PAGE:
In this large data set analysed using a statistical approach resistant to population admixture effects, ascertainment bias and the complexity due to the multiplicity of both predisposing and protective alleles at the HLA class II loci, we confirm that the DRB1*03-DQB1*02/DRB1*0401-DQB1*0302 genotype is significantly more associated with T1D than DRB1*0401-DQB1*0302/DRB1*0401-DQB1*0302 and DRB1*03-DQB1*02/DRB1*03-DQB1*02 genotypes. Furthermore, evidence is provided for synergy between either DRB1*0401-DQB1*0302 or DRB1*03 -DQB1*02 and two previously implicated haplotypes (DRB1*08-DQA1*0401-DQB1*04 and DRB1*09-DQA1* 0301-DQB1*0303), and for three new haplotypes (DRB1* 11-DQA1*0501-DQB1*0301, DRB1*07-DQA1*0201-DQB1* 02, and DRB1*0401-DQA1*0301-DQB1*0301). The haplotypes DRB1*11-DQA1*0501-DQB1*0301, DRB1*08-DQA1* 0401-DQB1*04, and DRB1*07-DQA1*0201-DQB1*02 show interaction with DRB1*0401-DQB1*0302 haplotype. Assuming that DQA1*0401 is structurally similar to DQA1*0501, in a DRB1*0401-DQB1*0302-positive genotype, the first two haplotypes can form the DQ(α1*0501, β1*0302) trans-encoded heterodimer, whereas the latter can form DQ(α1*0301, β1*0201). The haplotypes DRB1*09-DQA1*0301-DQB1*0303 and DRB1*0401-DQA1*0301-DQB1*0301 show interaction with DRB1* 03-DQB1*02 haplotype and can form in individuals with a DRB1*03-DQB1*02-positive genotype the DQ(α1*0301, β1*0201) trans heterodimer. This correlation between haplotype interaction and possible formation of the trans-encoded heterodimers similar to those formed in the high-risk DRB1*03-DQB1*02/DRB1*0401-DQB1*0302 genotype provides new evidence for the possibility of trans-encoded HLA DQ dimer disease susceptibility. One potential mechanism is that the trans-encoded dimers bind certain peptides differently from the cis heterodimers. Although one study did not find support for a relevance of an increase in the peptide-binding repertoire, this issue requires further investigations.26 Further studies will have to be carried out with potential autoantigenic epitopes to test this hypothesis. Finally, we have shown new evidence for synergy of three haplotypes (DRB1*11-DQA1*0501-DQB1*0301, DRB1*07-DQA1*0201-DQB1*02, and DRB1*0401-DQA1* 0301-DQB1*0301), but it is difficult from these data to conclude which of the two trans-encoded DQ heterodimers in DRB1*03-DQB1*02/DRB1*0401-DQB1*0302 may be associated with the strongest susceptibility, that is, DQ(α1*0301,β1*0201) or DQ(α1*0501, β1*0302), although some suggestions have been made previously.4, 24
Obviously, it cannot be ruled out that the interaction observed here is at another locus in the HLA region, or through an alternative mechanism.27 Furthermore, it follows from Table 3 that the absolute risk of a genotype depends more on the sum of susceptible and protective elements, such as the presence of protective DQ heterodimers, DR molecules, and non-HLA factors.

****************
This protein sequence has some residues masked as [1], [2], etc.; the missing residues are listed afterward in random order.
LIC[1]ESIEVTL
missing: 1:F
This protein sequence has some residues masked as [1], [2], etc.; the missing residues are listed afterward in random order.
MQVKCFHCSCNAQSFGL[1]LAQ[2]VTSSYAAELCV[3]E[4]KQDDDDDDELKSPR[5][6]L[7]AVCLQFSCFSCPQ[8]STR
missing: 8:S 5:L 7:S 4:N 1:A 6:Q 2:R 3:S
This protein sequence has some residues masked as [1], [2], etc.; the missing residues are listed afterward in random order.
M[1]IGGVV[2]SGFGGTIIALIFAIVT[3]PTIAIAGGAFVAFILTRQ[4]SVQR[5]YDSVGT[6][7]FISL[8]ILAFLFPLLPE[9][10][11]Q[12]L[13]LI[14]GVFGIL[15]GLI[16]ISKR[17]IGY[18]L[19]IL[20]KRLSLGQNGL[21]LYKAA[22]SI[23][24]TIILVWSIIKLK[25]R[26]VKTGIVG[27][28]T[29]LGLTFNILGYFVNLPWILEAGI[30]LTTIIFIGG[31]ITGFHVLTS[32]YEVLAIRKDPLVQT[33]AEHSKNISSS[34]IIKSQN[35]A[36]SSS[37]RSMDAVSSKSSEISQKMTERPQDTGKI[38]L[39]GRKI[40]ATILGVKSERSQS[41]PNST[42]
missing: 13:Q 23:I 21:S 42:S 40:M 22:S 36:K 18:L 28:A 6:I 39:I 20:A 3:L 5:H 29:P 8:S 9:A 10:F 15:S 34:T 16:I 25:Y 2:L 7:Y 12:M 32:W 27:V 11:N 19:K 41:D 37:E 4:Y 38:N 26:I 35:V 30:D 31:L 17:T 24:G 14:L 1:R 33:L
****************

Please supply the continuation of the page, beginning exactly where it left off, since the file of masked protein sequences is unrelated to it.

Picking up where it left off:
It has been shown that efficiency of dimer formation differs between different DQα1 and DQβ1 allele products.28 The DQ molecules from the DRB1*0101-DQB1*0501 haplotype are not able to form trans-encoded dimers with the DQ β1 and α1 chain products from either of the DRB1*0401-DQB1*0302 or DRB1*03-DQB1*02 haplotypes. This suggests that only cis-encoded dimers are expressed by DRB1*0401-DQB1*0302/DRB1*01-DQB1*05 and DRB1*03-DQB1*02/DRB1*01-DQB1*05 genotypes. The risk of DRB1*0401-DQB1*0302/DRB1*01-DQB1*05 is approximately three-fold that of DRB1*03-DQB1*02/DRB1*01-DQB1*05 (Table 3). Interestingly, the risk of the DRB1*0401-DQB1*0302 homozygous genotype is also three-fold that of the DRB1*03-DQB1*02 homozygous genotype (Table 3). Since it is unlikely that non-multiplicative epistatic effects are present in these genotypes, the similarity between the increase in risk suggests that these genotypes can be considered as ‘pure’ measures of the susceptibility provided by the DRB1*03-DQB1*02 and DRB1*0401-DQB1*0302 haplotypes.
However, the risk of the homozygous genotypes is higher than the heterozygous DRB1*01-DQB1*05 genotypes, indicating that the amount of expressed highly susceptible heterodimers is important.29 An alternative explanation is that the DRB1*01-DQB1*05 haplotype confers dominant protection, which seems unlikely when comparing the risk of DRB1*01-DQB1*05 to that of established protective haplotypes such as DRB1*14-DQB1*05 and DRB1*15-DQB1*06, and from transmission rates of DRB1*01-DQB1*05 to affected siblings that do not carry either DRB1*0401-DQB1*0302 or DRB1*03-DQB1*02.30 Taken together with the observed associations of trans-encoded dimers, these observations suggest that part of the variation in risk observed is influenced by the number of expressed high-risk dimers, which is determined by the number of combinations of DQβ and DQα chains and their affinity to form heterodimers.31 Evidence for such a gene dosage effect of HLA-DQ2 in correlation to T-cell response to gluten peptide epitopes has been found recently in coeliac disease, in which the T-cell response was correlated to the number of DQ2 molecules.32 In coeliac disease, the susceptible dimer is DQA1*0501-DQB1*02, which is also formed in trans when the DRB1*07-DQB1*02 haplotype is found in a DRB1*03-DQB1*02-positive genotype. It has been well documented that the increased susceptibility of the DRB1*07-DQB1*02 haplotype is only present when combined with another haplotype that carries DQA1*0501. In narcolepsy, the high-risk haplotype is DRB1*15-DQB1*06, which in homozygous form has the highest genotype risk for disease, suggestive of a dosage effect. Remarkably, DQB1*0501 and DQA1*01 (non-*0102) alleles are protective in narcolepsy.33 Following our hypothesis, the protection of DQB1*0501 and non-DQA1*0102 can be explained by the effect of the DRB1*01-DQA1*0101-DQB1*0501 haplotype through reduction in the number of susceptible heterodimers, since it is likely that DQB1*05 can form a heterodimer with DQA1*0102 of the DRB1*15-DQB1*06 haplotype.